No nets. No planes. Just seafood made from cells.
Walk into any high-end sushi restaurant and you are bound to see fish advertised as “imported fresh from Japan.” It’s a label that projects authenticity and conjures up imagery of fish being hauled out of the ocean and onto a boat only a few days earlier.
Amid a pandemic though, the impractical and inefficient practice of catching sea creatures from the open ocean and shipping them globally has become untenable. That dilemma has now become the latest addition to a long list of reasons why American food producers (and forward-thinking investors) are working to create seafood in a curious new way—by producing fish fillets that are made directly from fish cells on land.
A Necessary Transformation
Even before coronavirus upended global trade routes, the traditional methods of sourcing food were in peril. Ninety percent of the world’s wild fisheries are now classified as either overfished or harvested at maximum capacity yet demand for seafood continues to climb. In Southeast Asia, where I spent most of the past year living and working with intergovernmental agencies to promote food sustainability, fine-mesh nets and ocean trawlers are emptying coastal waters at an alarming rate. Industrial fishing fleets have already traveled further and further into the open ocean to compensate for depleted results closer to shore. Some subsistence fishermen have responded to the diminishing returns by fishing with grenades or dynamite—a practice that is illegal in most countries—making it harder than ever for ocean ecosystems to recover.
And that’s just to catch the fish. To make matters worse, some international fish processors have also become COVID-19 hotbeds. Earlier this summer, one fish-processing facility in Ghana—owned by the world’s largest producer of tuna—reported 533 cases, at the time comprising more than 10% of that country’s total infections.
If there is a silver lining in the COVID-19 pandemic, it’s that we’re all being forced to pause and re-think the conventional food production methods that have been driving the industry. In searching for alternatives, one area of food technology has quickly emerged as a promising opportunity for a safer and more sustainable food system.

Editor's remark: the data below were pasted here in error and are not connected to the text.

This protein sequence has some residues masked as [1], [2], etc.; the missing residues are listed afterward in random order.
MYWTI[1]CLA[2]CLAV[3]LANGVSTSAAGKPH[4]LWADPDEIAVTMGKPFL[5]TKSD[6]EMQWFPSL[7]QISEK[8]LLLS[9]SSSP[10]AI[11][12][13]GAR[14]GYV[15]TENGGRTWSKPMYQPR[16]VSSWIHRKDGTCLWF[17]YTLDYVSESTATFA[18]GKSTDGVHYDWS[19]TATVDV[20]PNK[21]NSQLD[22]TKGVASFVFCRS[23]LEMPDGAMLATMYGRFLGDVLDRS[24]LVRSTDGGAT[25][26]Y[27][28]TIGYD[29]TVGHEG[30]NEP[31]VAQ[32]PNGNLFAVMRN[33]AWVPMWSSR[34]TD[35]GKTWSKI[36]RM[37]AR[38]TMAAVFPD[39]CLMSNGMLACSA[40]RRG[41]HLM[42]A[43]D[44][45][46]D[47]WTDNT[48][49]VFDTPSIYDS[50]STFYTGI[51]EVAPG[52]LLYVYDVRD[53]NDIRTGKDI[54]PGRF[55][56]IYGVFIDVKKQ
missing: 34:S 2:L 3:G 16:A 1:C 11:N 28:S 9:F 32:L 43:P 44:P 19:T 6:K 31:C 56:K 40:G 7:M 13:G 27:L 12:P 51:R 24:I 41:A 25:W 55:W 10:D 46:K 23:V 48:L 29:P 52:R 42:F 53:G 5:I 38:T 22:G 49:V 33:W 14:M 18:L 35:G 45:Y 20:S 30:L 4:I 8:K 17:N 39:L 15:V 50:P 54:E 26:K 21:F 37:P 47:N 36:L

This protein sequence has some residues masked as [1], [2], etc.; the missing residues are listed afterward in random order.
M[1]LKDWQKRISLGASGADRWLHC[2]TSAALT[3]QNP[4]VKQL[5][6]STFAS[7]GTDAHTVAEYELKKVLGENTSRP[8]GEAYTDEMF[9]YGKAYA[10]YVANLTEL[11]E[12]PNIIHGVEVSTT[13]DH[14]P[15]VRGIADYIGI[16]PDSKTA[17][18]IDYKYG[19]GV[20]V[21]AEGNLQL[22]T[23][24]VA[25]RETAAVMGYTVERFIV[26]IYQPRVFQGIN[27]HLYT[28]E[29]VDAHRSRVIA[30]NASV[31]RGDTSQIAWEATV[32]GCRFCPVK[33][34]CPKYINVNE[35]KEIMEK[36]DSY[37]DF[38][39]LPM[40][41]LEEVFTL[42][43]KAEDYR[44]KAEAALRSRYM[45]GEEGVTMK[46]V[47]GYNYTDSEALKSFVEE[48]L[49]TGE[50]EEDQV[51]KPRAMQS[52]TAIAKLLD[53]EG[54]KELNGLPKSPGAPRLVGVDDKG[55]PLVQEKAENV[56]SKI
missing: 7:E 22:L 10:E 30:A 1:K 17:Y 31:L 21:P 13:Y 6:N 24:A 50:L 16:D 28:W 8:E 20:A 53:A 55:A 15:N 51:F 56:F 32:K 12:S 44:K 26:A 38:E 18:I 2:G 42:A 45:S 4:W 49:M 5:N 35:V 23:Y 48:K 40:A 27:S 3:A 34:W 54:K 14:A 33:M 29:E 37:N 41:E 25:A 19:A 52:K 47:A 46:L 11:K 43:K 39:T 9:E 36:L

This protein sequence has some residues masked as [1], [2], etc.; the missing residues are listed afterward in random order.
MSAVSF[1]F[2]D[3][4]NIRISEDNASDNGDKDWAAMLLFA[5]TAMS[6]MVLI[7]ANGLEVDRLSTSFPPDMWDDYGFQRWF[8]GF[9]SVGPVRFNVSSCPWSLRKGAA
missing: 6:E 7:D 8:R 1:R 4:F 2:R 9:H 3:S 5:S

Imported Seafood, Now Made in the U.S.A.
Cellular aquaculture is the process of growing meat directly from fish cells, rather than raising or harvesting animals. By decoupling seafood production from oceans and lakes, companies can naturally create biologically identical fillets of highly-sought-after fish species, in facilities nowhere near water. Think of it like growing tropical flowers in a greenhouse, but for fish.
Once commercially debuted, cell-based seafood products will likely have a longer shelf life than conventional seafood, and because producers can assemble only the parts of the fish that consumers enjoy, there are no inedible bits or bones to throw away. Thanks in part to recent global supply chain disruptions, this new cell-based reality may be upon us sooner than many consumers realize. BlueNalu, a cellular aquaculture company based in San Diego, plans to launch their products into the marketplace in the second half of 2021.
In an era of emptying oceans and unprecedented disruptions to food security, cellular aquaculture provides Americans with an efficient, reliable, domestically produced supply of their favorite seafood dishes. Craving a plate of mahi-mahi? Rather than paying for a fisherman in Taiwan or Ecuador to cruise deep into the ocean to fetch one and ship it around the globe, you could instead choose to leave that fish in the water and buy a fillet grown to your exact specifications, right here in the United States.
Necessity is the mother of invention, and the current pandemic is a wake-up call for many industries to realize how reliant they’ve become on producers in distant corners of the world. For the food industry, let it also signal the moment when we took control of our own destiny by leaving fish in the water and growing seafood on land.
Click here to learn more about cellular aquaculture or download the “Ocean of Opportunity” report from The Good Food Institute.